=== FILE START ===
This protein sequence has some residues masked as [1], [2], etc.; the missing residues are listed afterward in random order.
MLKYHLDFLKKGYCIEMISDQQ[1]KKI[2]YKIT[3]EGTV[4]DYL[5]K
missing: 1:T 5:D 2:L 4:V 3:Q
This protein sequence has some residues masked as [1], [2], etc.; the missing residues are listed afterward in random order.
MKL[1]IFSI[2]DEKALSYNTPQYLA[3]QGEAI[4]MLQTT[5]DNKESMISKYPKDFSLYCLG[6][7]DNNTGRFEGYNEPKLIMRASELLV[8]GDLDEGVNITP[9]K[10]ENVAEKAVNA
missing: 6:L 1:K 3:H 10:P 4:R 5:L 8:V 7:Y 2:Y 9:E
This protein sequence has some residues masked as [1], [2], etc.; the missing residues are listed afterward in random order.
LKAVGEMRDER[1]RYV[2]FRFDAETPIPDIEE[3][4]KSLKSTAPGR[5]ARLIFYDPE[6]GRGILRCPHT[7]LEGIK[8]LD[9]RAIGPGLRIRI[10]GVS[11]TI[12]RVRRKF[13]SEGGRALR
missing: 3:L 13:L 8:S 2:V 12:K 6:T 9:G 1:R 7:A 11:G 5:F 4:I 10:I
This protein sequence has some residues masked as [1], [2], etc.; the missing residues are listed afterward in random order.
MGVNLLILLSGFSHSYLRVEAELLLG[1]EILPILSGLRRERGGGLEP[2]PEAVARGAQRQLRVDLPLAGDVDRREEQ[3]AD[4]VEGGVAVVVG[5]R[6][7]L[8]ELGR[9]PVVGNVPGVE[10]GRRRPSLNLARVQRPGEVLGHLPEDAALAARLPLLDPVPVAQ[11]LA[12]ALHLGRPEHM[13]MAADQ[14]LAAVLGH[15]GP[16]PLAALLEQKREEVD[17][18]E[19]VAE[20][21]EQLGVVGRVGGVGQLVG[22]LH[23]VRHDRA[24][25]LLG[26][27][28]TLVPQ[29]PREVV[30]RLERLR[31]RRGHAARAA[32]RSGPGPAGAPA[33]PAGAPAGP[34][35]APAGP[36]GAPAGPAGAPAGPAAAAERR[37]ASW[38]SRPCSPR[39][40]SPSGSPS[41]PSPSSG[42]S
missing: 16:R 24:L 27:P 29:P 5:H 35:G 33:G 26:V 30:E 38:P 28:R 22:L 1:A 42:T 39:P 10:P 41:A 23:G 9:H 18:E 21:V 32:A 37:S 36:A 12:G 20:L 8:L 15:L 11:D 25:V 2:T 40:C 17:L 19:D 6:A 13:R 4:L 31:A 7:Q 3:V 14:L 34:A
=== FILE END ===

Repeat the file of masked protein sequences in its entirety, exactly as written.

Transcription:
This protein sequence has some residues masked as [1], [2], etc.; the missing residues are listed afterward in random order.
MLKYHLDFLKKGYCIEMISDQQ[1]KKI[2]YKIT[3]EGTV[4]DYL[5]K
missing: 1:T 5:D 2:L 4:V 3:Q
This protein sequence has some residues masked as [1], [2], etc.; the missing residues are listed afterward in random order.
MKL[1]IFSI[2]DEKALSYNTPQYLA[3]QGEAI[4]MLQTT[5]DNKESMISKYPKDFSLYCLG[6][7]DNNTGRFEGYNEPKLIMRASELLV[8]GDLDEGVNITP[9]K[10]ENVAEKAVNA
missing: 6:L 1:K 3:H 10:P 4:R 5:L 8:V 7:Y 2:Y 9:E
This protein sequence has some residues masked as [1], [2], etc.; the missing residues are listed afterward in random order.
LKAVGEMRDER[1]RYV[2]FRFDAETPIPDIEE[3][4]KSLKSTAPGR[5]ARLIFYDPE[6]GRGILRCPHT[7]LEGIK[8]LD[9]RAIGPGLRIRI[10]GVS[11]TI[12]RVRRKF[13]SEGGRALR
missing: 3:L 13:L 8:S 2:V 12:K 6:T 9:G 1:R 7:A 11:G 5:F 4:I 10:I
This protein sequence has some residues masked as [1], [2], etc.; the missing residues are listed afterward in random order.
MGVNLLILLSGFSHSYLRVEAELLLG[1]EILPILSGLRRERGGGLEP[2]PEAVARGAQRQLRVDLPLAGDVDRREEQ[3]AD[4]VEGGVAVVVG[5]R[6][7]L[8]ELGR[9]PVVGNVPGVE[10]GRRRPSLNLARVQRPGEVLGHLPEDAALAARLPLLDPVPVAQ[11]LA[12]ALHLGRPEHM[13]MAADQ[14]LAAVLGH[15]GP[16]PLAALLEQKREEVD[17][18]E[19]VAE[20][21]EQLGVVGRVGGVGQLVG[22]LH[23]VRHDRA[24][25]LLG[26][27][28]TLVPQ[29]PREVV[30]RLERLR[31]RRGHAARAA[32]RSGPGPAGAPA[33]PAGAPAGP[34][35]APAGP[36]GAPAGPAGAPAGPAAAAERR[37]ASW[38]SRPCSPR[39][40]SPSGSPS[41]PSPSSG[42]S
missing: 16:R 24:L 27:P 29:P 5:H 35:G 33:G 26:V 30:E 38:P 28:R 22:L 1:A 42:T 39:P 10:P 41:A 23:G 9:H 18:E 21:V 32:A 37:S 36:A 12:G 20:L 8:L 15:L 11:D 25:V 2:T 40:C 17:L 19:D 6:A 13:R 4:L 31:A 7:Q 3:V 14:L 34:A